Delta-v** (which might be slightly more than required, because of
rounding to tank sizes), the **acceleration at full thrust** as well as
the **mass** at beginning and end of each *flight phase*.

(By the way, we are talking about Kerbal Space Program, version 1.2.1)

There is an official web frontend for kspalculator at: https://kspalculator.appspot.com/.

Here we explain how to use the kspalculator command line tool, but the basic concepts don’t vary.

Make sure you have Python, at least version 3.4 installed.

If you have pip installed, you may install kspalculator using

pip3 install kspalculator

Alternatively, fetch the most recent version of kspalculator at https://github.com/aandergr/kspalculator/releases. Installation is then done by unzipping the archive and calling

python3 setup.py install

kspalculator is invoked on the command line. Syntax is

kspalculator [--boosters] [--cost] [preferences] <payload> <Delta-v[:acceleration[:pressure]] [...]>

where `payload` is the payload in kg and
`Delta-v[:acceleration[:pressure]]` are tuples of required Delta-v in
m/s, acceleration in m/s² and environment pressure in ATM (0.0 = vacuum,
1.0 = kerbin sea level pressure) for each flight phase. You have to
specify at least one of these tuples. Acceleration and pressure are
optional and default to zero.

If you add `--bosters`, kspalculator will consider adding solid fuel
boosters. This is very useful for launcher stages.

Options for `preferences` are:

`--preferred-radius {tiny,small,large,extralarge}`: Preferred radius of the stage. Tiny = 0.625 m, Small = 1.25 m, Large = 2.5 m (Rockomax), ExtraLarge = 3.75 m (Kerbodyne),`--electricity`: Prefer engines generating electricity,`--length`or`--lander`: Prefer engines which are short or radially mounted,`--gimbal`: Prefer engines having gimbal. If you specify this option twice, a higher gimbal range is considered better.`--rcs`or`--monopropellant`: Prefer engines using RCS fuel (monopropellant), i.e. prefer the O-10 Puff engine.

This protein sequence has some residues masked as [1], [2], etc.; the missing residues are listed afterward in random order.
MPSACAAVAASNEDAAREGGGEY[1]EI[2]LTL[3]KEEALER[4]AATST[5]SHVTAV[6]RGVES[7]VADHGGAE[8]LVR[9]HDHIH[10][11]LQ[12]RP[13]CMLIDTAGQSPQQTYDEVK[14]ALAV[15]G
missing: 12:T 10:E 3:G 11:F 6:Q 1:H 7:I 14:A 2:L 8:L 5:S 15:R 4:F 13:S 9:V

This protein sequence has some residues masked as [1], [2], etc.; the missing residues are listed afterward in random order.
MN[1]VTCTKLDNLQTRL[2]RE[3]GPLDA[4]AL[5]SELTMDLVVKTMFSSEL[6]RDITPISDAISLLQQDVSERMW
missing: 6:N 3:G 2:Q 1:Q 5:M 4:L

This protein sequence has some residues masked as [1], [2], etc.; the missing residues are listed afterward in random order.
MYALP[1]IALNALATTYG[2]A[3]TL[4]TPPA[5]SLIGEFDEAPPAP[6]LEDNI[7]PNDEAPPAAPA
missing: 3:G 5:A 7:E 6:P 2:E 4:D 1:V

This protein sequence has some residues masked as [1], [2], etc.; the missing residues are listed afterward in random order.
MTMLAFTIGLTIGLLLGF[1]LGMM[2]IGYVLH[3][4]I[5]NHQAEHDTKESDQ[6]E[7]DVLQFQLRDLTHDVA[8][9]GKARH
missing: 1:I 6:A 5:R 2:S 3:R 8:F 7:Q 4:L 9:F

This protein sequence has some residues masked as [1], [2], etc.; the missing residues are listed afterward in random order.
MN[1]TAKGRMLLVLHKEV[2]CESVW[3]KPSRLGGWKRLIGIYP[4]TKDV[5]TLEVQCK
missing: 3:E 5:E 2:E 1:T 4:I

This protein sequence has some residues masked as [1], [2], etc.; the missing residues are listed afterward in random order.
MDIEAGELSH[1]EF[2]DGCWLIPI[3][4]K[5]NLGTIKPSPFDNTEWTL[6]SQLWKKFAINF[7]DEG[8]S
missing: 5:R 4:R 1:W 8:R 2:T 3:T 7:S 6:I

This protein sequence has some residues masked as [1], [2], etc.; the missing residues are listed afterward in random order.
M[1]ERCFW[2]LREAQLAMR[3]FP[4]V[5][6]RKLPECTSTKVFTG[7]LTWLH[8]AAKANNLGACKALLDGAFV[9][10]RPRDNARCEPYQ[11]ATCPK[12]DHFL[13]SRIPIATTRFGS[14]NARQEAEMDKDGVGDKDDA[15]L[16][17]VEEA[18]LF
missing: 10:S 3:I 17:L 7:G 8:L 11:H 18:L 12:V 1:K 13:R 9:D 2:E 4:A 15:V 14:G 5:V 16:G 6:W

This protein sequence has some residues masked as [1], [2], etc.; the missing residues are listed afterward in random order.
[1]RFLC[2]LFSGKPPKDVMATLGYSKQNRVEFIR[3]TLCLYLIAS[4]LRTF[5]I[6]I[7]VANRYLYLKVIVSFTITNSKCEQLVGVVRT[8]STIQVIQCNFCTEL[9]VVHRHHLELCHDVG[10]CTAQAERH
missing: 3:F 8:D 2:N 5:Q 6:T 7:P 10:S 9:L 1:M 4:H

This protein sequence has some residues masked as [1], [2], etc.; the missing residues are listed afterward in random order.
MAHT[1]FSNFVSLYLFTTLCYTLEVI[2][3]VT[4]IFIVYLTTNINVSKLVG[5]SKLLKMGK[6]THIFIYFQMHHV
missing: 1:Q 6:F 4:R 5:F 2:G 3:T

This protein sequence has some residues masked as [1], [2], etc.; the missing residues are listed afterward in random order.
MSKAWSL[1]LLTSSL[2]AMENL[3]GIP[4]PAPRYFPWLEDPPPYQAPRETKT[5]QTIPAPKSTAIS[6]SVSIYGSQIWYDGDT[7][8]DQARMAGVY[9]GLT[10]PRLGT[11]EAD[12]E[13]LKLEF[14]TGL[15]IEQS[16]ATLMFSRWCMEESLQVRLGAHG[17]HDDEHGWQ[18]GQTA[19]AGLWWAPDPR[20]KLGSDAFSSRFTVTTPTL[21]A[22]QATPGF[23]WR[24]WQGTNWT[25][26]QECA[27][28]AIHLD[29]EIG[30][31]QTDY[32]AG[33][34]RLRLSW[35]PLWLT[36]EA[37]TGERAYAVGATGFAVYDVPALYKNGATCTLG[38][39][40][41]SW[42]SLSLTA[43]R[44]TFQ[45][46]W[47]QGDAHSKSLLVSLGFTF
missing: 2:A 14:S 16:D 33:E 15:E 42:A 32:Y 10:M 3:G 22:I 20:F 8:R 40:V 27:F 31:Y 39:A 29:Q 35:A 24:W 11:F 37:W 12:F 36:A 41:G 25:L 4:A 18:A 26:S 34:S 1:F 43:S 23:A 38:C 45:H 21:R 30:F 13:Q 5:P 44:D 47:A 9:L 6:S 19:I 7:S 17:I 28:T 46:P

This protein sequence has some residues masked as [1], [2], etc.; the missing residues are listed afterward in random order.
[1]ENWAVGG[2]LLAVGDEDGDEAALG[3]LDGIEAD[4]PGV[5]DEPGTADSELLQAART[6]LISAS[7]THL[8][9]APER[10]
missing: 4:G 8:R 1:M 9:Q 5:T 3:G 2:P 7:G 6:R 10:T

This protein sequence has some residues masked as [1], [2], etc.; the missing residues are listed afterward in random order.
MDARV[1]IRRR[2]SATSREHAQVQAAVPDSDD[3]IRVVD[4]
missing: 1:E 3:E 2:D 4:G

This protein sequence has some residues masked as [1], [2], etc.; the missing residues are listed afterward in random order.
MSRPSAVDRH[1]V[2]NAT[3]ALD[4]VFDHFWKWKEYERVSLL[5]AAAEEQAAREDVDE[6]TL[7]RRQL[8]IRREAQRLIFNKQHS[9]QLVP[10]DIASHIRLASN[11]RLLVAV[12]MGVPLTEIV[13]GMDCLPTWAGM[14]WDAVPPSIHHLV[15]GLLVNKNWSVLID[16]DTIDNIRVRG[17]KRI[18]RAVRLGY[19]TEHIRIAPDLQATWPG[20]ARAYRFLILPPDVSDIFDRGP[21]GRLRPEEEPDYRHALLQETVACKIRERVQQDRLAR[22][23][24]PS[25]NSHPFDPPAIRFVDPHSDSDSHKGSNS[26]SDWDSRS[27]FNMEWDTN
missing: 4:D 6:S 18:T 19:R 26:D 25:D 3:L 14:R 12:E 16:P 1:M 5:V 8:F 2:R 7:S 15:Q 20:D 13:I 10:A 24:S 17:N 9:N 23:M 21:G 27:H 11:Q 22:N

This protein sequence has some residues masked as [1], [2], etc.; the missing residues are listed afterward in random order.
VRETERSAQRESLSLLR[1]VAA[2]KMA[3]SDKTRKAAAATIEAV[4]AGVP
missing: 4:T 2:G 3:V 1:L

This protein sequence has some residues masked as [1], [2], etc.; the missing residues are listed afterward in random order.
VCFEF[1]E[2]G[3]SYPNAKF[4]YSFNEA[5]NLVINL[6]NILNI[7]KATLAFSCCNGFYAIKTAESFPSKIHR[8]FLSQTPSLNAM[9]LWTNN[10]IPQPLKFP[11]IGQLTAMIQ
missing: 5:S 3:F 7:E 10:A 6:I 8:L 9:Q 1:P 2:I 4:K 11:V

In contrast to the constraints, preferences aren’t hard requirements for
a design suggestion to be shown up. Adding preferences only adds
criteria under which designs may be considered better than others. This
means, specifying more preferences, *more* designs will be suggested.

If you specify `--cost`, results will be sorted by their cost instead
of their mass.

For a brief reference for options, call `kspalculator --help`. To
display the version of the tool as well as the corresponding version of
Kerbal Space Program, call `kspalculator --version`.

Note that kspalculator calculates optimal designs for one stage only (or two if you allow boosters, where the first is a stage only utilizing solid fuel boosters). It will never split up your design into multiple stages.

Imagine we build a light Mun lander, having a payload of 1320 kg. That is a Mk1 Command Pod, four LT-05 Landing Struts, a Parachute, a Heat Shield, a Stack Decoupler and Solar Panels. We want to have two stages: the upper one flying from Low Kerbin Orbit to Mun, landing there, and then flying back to Kerbin; and the lower one launching the lander stage from Kerbin Space Center to Low Kerbin Orbit.

After having determined the payload of the stage, we need to figure out Delta-v requirements, acceleration requirements and air pressure at the different flight phases.